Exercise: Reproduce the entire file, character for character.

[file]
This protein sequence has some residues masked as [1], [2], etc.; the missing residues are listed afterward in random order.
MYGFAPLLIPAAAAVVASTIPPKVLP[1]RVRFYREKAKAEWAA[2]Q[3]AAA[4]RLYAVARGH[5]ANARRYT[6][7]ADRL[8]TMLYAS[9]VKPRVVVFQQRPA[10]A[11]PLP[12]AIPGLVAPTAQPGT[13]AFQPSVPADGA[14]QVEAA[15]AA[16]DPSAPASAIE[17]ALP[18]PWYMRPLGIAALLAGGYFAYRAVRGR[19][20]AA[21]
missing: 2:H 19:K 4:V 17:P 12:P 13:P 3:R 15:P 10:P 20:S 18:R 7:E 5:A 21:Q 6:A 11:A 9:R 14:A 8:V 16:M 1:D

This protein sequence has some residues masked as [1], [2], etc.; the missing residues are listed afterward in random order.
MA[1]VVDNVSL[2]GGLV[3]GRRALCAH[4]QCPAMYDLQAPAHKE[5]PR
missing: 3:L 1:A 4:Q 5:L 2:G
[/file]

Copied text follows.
This protein sequence has some residues masked as [1], [2], etc.; the missing residues are listed afterward in random order.
MYGFAPLLIPAAAAVVASTIPPKVLP[1]RVRFYREKAKAEWAA[2]Q[3]AAA[4]RLYAVARGH[5]ANARRYT[6][7]ADRL[8]TMLYAS[9]VKPRVVVFQQRPA[10]A[11]PLP[12]AIPGLVAPTAQPGT[13]AFQPSVPADGA[14]QVEAA[15]AA[16]DPSAPASAIE[17]ALP[18]PWYMRPLGIAALLAGGYFAYRAVRGR[19][20]AA[21]
missing: 2:H 19:K 4:V 17:P 12:P 13:P 3:R 15:P 10:P 20:S 18:R 7:E 5:A 21:Q 6:A 11:A 9:R 14:A 8:V 16:M 1:D

This protein sequence has some residues masked as [1], [2], etc.; the missing residues are listed afterward in random order.
MA[1]VVDNVSL[2]GGLV[3]GRRALCAH[4]QCPAMYDLQAPAHKE[5]PR
missing: 3:L 1:A 4:Q 5:L 2:G